Barring another May snowstorm, our state's proverbial 300 days of sunshine beckon to outdoor indulgence. But of course, there are the little aches and pains that come with the summer outdoor activity season.
To quote Ben Franklin, an ounce of prevention is worth a pound of cure. That's certainly true for hikers and bikers. So, do all the things you know to do: Make sure all of your gear is in good repair; check the weather and the terrain you're covering in advance; assume muddy trails after rain; consume water and snacks; bring a friend if possible; let someone know where you'll be and when you'll check in. That last part can sound like bragging, but bragging a little beats being humble and dead.
Also, bring a basic first aid kit — something with bandages, antibiotic ointment, rubbing alcohol, tweezers, first aid scissors and moleskin, at least. Consider adding superglue and duct tape as well and, if you're on a bike, a spare tube or patch kit, as well as a mini-pump and a chain repair tool. And get comfortable with your repair equipment; it's easier to learn in your backyard or apartment than at night, in the rain, in a half-inch of mud with two hungry, crying children in tow.
OK, then: You're ready for things to go wrong. Things like ...
Cuts. Dead skin can trap dirt and other debris next to a cut, which is a huge infection risk. Remove any ragged bits of dead skin along the edges with a pair of first aid scissors or, in a pinch, nail clippers (disinfected with rubbing alcohol, of course). Damp paper towels or baby wipes are great for cleaning dirt and gravel out of any cut, especially road rash. Antibiotic ointment is as important as your bandage — use it, especially on the aforementioned road rash.
Also, though it will sting, superglue will seal larger cuts in a pinch, even if they're still bleeding. "Don't cheap out," says Jeff Jackson, a local search and rescue volunteer and Scout camp guide. "Find the kind that sets in less than 10 seconds."
Blisters. Blisters form when the outermost layer of skin separates from the tissue beneath, usually due to a mix of friction and moisture. The gap between the layers then fills with fluid to protect and heal the lower layer of skin.
To keep blisters from forming, make sure your gear fits correctly, and wear a layer that pulls moisture away from the skin. A good pair of hiking socks will protect your feet. But if you feel a blister forming ...
Jackson says to look for the hot spot — the red, warmer spot where your skin has been rubbed — and cover it with duct tape before the skin starts to separate. This puts a protective layer between your skin and your clothes. But if the skin has started to separate or fill with fluid, hold off on the duct tape.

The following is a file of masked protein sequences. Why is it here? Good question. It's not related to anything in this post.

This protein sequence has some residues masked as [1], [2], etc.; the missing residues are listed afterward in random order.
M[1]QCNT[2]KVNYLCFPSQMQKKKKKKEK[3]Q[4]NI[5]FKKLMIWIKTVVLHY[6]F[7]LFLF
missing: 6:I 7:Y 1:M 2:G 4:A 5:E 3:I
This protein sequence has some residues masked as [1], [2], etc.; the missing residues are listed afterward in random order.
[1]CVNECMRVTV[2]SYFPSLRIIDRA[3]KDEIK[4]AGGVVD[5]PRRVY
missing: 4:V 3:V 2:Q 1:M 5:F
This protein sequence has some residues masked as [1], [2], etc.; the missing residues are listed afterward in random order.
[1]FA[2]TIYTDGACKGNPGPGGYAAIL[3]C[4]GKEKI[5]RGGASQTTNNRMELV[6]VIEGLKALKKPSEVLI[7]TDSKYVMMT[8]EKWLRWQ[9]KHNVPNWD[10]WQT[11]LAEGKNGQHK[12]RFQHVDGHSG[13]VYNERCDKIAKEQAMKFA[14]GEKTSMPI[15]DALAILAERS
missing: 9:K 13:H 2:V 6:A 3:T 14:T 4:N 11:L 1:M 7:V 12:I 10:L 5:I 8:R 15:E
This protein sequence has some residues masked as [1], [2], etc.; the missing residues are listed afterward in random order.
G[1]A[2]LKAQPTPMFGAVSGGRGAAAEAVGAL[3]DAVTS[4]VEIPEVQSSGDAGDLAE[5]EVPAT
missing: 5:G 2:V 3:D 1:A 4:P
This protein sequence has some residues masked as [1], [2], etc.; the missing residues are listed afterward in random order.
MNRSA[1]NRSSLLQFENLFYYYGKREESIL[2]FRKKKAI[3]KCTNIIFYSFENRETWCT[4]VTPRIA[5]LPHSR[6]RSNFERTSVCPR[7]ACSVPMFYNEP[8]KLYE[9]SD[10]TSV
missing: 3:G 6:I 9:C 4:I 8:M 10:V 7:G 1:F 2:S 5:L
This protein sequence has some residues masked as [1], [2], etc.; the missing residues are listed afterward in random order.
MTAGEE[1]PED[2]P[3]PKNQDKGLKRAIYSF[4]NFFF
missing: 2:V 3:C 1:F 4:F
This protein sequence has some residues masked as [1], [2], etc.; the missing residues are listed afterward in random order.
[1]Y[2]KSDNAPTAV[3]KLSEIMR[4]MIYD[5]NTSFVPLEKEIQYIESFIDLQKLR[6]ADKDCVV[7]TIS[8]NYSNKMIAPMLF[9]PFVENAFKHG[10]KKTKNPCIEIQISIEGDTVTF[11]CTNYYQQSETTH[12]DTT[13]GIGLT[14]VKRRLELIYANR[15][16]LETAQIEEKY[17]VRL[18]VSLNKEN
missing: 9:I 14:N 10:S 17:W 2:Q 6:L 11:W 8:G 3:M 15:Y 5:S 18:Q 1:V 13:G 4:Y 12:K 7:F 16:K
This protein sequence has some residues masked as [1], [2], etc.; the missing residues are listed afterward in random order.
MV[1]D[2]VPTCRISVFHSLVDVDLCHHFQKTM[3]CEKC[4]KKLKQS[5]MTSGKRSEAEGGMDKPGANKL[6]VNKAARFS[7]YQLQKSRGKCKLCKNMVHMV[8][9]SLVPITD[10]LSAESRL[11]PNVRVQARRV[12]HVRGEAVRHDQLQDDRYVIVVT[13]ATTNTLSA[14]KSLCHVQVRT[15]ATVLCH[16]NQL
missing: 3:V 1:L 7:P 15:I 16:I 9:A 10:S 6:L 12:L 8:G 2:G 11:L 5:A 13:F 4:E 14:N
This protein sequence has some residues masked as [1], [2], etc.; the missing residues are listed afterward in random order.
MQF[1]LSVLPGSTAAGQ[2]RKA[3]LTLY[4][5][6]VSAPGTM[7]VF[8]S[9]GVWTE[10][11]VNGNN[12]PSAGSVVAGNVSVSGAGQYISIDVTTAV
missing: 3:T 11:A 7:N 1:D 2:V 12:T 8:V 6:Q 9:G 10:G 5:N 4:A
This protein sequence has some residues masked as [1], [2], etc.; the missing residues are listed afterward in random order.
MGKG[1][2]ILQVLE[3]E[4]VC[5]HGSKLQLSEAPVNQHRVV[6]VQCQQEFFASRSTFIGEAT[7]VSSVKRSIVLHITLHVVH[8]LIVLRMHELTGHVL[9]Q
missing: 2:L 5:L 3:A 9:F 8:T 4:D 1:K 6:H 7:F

"Once [the skin separates], you have to remove the pressure, remove the friction, and keep it from popping," says Jackson. He suggests using two layers of moleskin — one in a ring around the blister, then another piece over the top.
If the blister has broken or popped, drain it, clean it, and use a bandage or superglue to reattach the outer layer to the tissue beneath, if possible. Like with a cut, this will sting, but it will keep you moving and get you home without an infection.
Splinters. Leaving a splinter in the wound won't always cause an infection, but it's a risk. Most splinters, cactus spines included, can be removed with a pair of sterile tweezers.
If the whole splinter is under the skin, you can ease it out with a sterile needle, if you're comfortable with doing that. Generally, though, Jackson says it's better to leave fully embedded splinters for extraction at home.
Going back to the cacti, some species have tiny clusters of barbed spines called glochids. If you get stuck with glochids, keep the affected area well away from your eyes and mouth. (If you think they hurt on your hand, imagine how they'll feel in your airways.)
Remove them in large groups with a strip of duct tape, then follow up with tweezers. For larger or deep splinters, seek medical attention.
Flat tires. Patch kits are lighter to carry than new tubes, but finding the hole in your tube can take more time than simply swapping it out. Torie Giffin, Colorado Springs Cycling Club member and Chick-fil-A Saturday ride organizer, recommends using Slime self-sealing tires for rougher roads and trails.
Be particularly careful of goatheads, the spiky fruit of the Tribulus terrestris, also known as the common puncture vine. Ask around any bike shop or cycling club, and pros will tell you which trails and roadways get overrun with the tire-thrashing menace, usually with a healthy helping of expletives. Giffin adds that while hard tubes are less likely to puncture, they're harder on both the rider and the rims.
Broken chains. To fix a broken chain on the trail, you'll need a chain tool. "Usually when a chain breaks, there needs to be another pin pushed out before you can put [the chain back together]," says Tony Hoewisch, owner of Ted's Bicycles. As noted above, practice with your chain tool before you hit the trail.
If your chain simply comes off, that's a much easier fix; you can just pull it forward and put it back on the chain rigs.
"Barring getting your fingers greasy, this is an easy fix," says Hoewisch. If you don't want greasy fingers, use a paper towel to handle the chain. Of course, if your chain keeps coming off, you might have a more serious issue and should take it in to the shop.
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